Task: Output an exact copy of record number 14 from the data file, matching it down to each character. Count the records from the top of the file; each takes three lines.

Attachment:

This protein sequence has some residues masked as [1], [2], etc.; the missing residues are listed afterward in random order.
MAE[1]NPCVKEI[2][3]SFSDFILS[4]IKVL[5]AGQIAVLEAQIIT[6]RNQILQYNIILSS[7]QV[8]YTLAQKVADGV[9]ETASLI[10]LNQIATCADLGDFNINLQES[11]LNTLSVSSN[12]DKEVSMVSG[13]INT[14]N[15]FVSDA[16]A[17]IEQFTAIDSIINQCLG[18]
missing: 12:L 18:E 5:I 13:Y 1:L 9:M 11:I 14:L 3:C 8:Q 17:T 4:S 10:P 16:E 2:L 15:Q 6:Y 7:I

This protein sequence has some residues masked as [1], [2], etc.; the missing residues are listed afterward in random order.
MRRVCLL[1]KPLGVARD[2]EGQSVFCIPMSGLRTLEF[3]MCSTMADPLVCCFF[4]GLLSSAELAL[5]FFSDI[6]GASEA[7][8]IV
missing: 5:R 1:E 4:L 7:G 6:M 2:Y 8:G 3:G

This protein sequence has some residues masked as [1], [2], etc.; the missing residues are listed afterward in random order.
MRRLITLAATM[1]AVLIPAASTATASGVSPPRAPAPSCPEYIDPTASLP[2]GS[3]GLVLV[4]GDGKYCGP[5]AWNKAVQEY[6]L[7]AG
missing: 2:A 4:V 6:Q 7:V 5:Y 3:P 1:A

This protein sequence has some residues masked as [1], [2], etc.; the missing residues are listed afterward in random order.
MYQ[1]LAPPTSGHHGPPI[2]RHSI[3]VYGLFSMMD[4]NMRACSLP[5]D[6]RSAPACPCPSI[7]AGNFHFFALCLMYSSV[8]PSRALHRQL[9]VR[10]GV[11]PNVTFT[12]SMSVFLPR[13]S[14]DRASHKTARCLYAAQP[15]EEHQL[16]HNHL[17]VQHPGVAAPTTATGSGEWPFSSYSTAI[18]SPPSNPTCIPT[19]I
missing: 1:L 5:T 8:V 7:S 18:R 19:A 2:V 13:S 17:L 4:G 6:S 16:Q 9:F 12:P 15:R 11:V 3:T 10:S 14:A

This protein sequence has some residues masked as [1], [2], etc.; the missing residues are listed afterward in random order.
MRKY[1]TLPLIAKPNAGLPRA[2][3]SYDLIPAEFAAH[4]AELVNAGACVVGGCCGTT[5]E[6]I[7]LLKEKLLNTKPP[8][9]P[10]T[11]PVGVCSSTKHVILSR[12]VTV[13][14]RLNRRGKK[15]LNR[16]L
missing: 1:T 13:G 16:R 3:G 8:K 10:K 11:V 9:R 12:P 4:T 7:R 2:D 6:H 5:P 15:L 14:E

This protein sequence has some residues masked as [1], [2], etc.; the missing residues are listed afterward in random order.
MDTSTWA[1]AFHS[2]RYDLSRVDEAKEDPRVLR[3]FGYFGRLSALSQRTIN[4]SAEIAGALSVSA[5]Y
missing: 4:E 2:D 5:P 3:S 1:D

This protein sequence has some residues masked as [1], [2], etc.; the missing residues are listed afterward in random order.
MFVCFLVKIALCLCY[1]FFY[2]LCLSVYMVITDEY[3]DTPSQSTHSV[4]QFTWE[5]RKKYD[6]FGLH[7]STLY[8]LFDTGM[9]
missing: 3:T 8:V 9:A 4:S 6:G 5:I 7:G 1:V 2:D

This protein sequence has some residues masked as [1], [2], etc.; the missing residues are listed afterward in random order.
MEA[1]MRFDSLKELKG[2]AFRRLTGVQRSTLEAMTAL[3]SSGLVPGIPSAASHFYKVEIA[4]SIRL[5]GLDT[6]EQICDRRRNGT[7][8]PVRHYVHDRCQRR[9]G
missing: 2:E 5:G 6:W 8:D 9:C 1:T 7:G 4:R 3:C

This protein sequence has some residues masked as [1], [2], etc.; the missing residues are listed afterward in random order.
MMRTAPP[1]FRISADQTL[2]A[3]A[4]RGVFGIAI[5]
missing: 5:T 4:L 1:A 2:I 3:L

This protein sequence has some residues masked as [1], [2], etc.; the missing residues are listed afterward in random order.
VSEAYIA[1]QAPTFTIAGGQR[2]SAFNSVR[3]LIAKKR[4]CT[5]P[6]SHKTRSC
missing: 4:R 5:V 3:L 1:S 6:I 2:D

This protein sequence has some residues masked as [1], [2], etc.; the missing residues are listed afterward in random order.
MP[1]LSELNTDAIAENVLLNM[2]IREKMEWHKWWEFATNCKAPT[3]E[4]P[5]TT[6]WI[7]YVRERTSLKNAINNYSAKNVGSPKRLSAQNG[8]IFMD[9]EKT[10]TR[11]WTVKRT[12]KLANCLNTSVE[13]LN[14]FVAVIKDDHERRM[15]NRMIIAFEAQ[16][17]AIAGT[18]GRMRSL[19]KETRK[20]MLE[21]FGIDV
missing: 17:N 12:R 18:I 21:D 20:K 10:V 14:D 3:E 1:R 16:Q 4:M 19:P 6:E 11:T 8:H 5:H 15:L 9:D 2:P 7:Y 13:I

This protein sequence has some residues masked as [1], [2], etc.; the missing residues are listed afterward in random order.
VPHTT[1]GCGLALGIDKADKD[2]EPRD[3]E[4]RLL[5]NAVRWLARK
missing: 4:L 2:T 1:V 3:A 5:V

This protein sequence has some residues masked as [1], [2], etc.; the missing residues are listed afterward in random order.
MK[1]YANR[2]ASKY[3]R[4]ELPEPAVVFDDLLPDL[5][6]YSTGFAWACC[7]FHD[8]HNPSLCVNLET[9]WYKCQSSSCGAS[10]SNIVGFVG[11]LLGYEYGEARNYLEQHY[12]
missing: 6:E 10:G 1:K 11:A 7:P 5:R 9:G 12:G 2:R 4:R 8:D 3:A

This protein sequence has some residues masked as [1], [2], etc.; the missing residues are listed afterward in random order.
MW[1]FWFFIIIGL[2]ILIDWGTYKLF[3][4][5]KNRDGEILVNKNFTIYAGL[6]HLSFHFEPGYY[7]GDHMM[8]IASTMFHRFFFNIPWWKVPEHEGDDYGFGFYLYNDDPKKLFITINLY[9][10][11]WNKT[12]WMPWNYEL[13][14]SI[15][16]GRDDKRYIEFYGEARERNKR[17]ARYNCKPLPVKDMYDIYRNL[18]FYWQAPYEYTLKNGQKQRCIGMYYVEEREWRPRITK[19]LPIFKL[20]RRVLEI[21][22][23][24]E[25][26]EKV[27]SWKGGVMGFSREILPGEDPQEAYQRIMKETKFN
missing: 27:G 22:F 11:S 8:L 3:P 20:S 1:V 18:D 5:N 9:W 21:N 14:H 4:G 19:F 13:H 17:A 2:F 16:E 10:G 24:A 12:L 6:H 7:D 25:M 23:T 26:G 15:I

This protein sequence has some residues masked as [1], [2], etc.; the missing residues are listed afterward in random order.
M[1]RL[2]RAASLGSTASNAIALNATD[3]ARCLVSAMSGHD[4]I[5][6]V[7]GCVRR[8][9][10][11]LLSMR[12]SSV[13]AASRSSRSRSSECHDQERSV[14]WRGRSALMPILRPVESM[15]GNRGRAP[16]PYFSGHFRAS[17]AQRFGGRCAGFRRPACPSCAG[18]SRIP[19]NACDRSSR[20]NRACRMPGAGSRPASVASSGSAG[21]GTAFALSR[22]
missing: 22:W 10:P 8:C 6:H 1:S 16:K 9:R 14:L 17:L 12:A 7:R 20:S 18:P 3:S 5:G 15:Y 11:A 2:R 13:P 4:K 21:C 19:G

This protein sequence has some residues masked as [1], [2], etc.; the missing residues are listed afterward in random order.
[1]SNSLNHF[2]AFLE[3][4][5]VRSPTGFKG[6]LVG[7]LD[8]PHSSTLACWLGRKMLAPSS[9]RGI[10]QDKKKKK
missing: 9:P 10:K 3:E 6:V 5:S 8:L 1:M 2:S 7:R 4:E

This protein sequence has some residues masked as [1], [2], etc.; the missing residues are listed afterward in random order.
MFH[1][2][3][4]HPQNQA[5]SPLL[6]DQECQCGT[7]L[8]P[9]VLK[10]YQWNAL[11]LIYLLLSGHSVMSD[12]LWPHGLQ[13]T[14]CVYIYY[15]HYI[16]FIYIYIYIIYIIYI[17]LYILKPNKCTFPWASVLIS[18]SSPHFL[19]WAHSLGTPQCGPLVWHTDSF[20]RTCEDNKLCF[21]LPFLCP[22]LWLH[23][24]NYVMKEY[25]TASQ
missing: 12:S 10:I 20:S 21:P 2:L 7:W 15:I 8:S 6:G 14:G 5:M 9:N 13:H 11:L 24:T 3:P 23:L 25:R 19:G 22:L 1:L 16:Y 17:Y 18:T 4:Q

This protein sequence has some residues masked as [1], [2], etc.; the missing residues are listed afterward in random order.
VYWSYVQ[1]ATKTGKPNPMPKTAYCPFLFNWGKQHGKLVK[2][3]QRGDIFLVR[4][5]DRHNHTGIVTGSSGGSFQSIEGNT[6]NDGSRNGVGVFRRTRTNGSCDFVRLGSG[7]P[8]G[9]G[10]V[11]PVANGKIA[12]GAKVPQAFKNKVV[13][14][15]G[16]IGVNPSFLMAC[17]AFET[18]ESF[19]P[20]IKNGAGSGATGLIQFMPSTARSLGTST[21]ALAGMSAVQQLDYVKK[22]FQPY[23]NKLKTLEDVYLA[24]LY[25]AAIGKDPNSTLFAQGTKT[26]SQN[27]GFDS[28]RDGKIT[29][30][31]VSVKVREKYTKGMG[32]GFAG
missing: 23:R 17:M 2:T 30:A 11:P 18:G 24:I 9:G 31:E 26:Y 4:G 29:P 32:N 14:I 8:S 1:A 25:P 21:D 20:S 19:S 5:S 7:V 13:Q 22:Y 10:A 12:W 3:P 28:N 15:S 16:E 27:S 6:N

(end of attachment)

This protein sequence has some residues masked as [1], [2], etc.; the missing residues are listed afterward in random order.
MW[1]FWFFIIIGL[2]ILIDWGTYKLF[3][4][5]KNRDGEILVNKNFTIYAGL[6]HLSFHFEPGYY[7]GDHMM[8]IASTMFHRFFFNIPWWKVPEHEGDDYGFGFYLYNDDPKKLFITINLY[9][10][11]WNKT[12]WMPWNYEL[13][14]SI[15][16]GRDDKRYIEFYGEARERNKR[17]ARYNCKPLPVKDMYDIYRNL[18]FYWQAPYEYTLKNGQKQRCIGMYYVEEREWRPRITK[19]LPIFKL[20]RRVLEI[21][22][23][24]E[25][26]EKV[27]SWKGGVMGFSREILPGEDPQEAYQRIMKETKFN
missing: 27:G 22:F 11:S 8:L 3:P 20:S 1:V 18:D 5:N 9:W 21:N 14:H 4:G 19:F 13:H 17:A 2:F 16:E 10:G 24:A 12:L 6:H 7:D 25:M 23:T 26:G 15:I